Trump's administration to Reveal Latest US Strategy for Afghanistan

Casualties confirmed after blast at Bagram airbase in Afghanistan- US military

Bagram Airfield Afghanistan from the Air Traffic Control Tower's catwalk

The pressure was one in a series of actions that outraged the Pakistanis, causing them to shut down supply routes to American-led forces in Afghanistan for seven months. For him, the Taliban and other groups that pose a threat to the region and beyond. Having spent years criticizing America's involvement in Afghanistan, he now appears inclined toward an open-ended commitment, but with no real ways to measure success and no hint of a timetable for withdrawal. They are alarmed at the absence of any plan for living after being jilted by the US.

It was not clear if the wounded USA citizen was a military servicemember or a contractor. Trump's Afghan policy presents India a chance to increase sphere of influence in South Asia, a prospect Pakistan would try all means to undermine. The military aid paid under the Coalition Supports Fund is reimbursement for what the Pakistan army spends in counterterrorism operations in the Afghanistan-Pakistan border region.

The other major worry for Pakistan is the growing power of the Taliban. Where India can play a larger role is in developing Afghanistan economically.

Third and most important reason for Pakistan to be angry is India factor. What Trump is talking about is his expectation that India would more actively be part of the US Afghan settlement campaign. It can only approach China and Russian Federation for support, as due to geopolitical compulsions, they remain Pakistan's only support base. The general expectation in Pakistan for all their sacrifices is - that the Afghans would be grateful and friendly to them. If there are any doubts in American minds about Pakistan's capacity for accurate bookkeeping the matter must be resolved jointly by the auditors. Both Afghanistan and Pakistan looked elsewhere to China and even Russian Federation to play an active role in Afghan peace.

It is thought that the faster Afghan forces, who number some 330,000, can be brought to what Ahmadzai described as "maturity", the more effective they will be against the insurgents. Taliban are still controlling over 50% of Afghan territory and are stronger than ever before.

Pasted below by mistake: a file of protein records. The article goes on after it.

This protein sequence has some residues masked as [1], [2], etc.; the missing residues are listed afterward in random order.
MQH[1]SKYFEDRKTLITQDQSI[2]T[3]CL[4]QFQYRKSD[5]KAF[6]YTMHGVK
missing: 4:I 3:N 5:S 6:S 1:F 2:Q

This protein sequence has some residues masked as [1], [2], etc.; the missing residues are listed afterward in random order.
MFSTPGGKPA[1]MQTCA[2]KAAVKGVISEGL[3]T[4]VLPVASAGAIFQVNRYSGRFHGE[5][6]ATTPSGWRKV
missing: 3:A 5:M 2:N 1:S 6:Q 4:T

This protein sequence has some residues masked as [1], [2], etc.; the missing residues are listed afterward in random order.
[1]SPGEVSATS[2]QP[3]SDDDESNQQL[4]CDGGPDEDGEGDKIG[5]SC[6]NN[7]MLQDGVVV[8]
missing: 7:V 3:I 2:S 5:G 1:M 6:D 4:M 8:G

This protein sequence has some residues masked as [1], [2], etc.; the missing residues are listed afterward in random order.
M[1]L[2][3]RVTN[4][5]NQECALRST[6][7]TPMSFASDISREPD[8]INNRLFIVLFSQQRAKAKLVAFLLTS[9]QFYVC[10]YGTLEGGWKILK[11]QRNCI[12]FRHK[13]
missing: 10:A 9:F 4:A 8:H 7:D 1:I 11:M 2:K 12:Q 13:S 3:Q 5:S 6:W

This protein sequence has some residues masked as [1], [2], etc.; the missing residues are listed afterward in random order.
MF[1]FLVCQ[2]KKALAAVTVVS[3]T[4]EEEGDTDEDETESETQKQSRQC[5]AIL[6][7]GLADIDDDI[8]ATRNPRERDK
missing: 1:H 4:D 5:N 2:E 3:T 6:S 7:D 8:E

The statement could trap Pakistan in a pincer movement in which the very fundamentals of its national security policy would be challenged.

To date more than 2300 Americans have been killed and over 17,000 wounded in Afghanistan. From media to Parliament, the response from Pakistan was unanimous in condemning Trump's new Afghan approach. "Ordinary Afghans don't like the Taliban". What was most outrageous was when Trump said, "We are not nation-building again". Editorials called for a complete reassessment of Pakistan's support to the US. The other factor is Pakistan's ever growing intimacy with China, a country which the United States perceives as the major threat to its interest in the greater Asia Pacific and the Indian Oceanic region.

Of course, the USA government should have introspectively reached the conclusion that U.S. interventionism in the Middle East had helped create the problem, or at least exacerbated it and had directed it more against the United Sates. One factor is that these two successive administrations have translated the discovery of Osama bin Laden in a hideout in Pakistan (where he was killed in 2011) as Pakistan's indirect shelter for someone who was waging a war against the US.

If at all our facilitation is required for a political reconciliation in Afghanistan, we should be willing to do our bit - however limited or effective it might be. But, given the internal heat that has been generated by the anti-American sentiment, it is less likely that there would be an internal review of Pakistan's Afghan policy.

If Pakistan seeks to be accepted as a nation with no terror links then it would need to reconsider the way it operates against terror groups.

What we are left with is a set of intentions, which are what?

- The writer, Professor of Politics and International Relations, is based in Islamabad.

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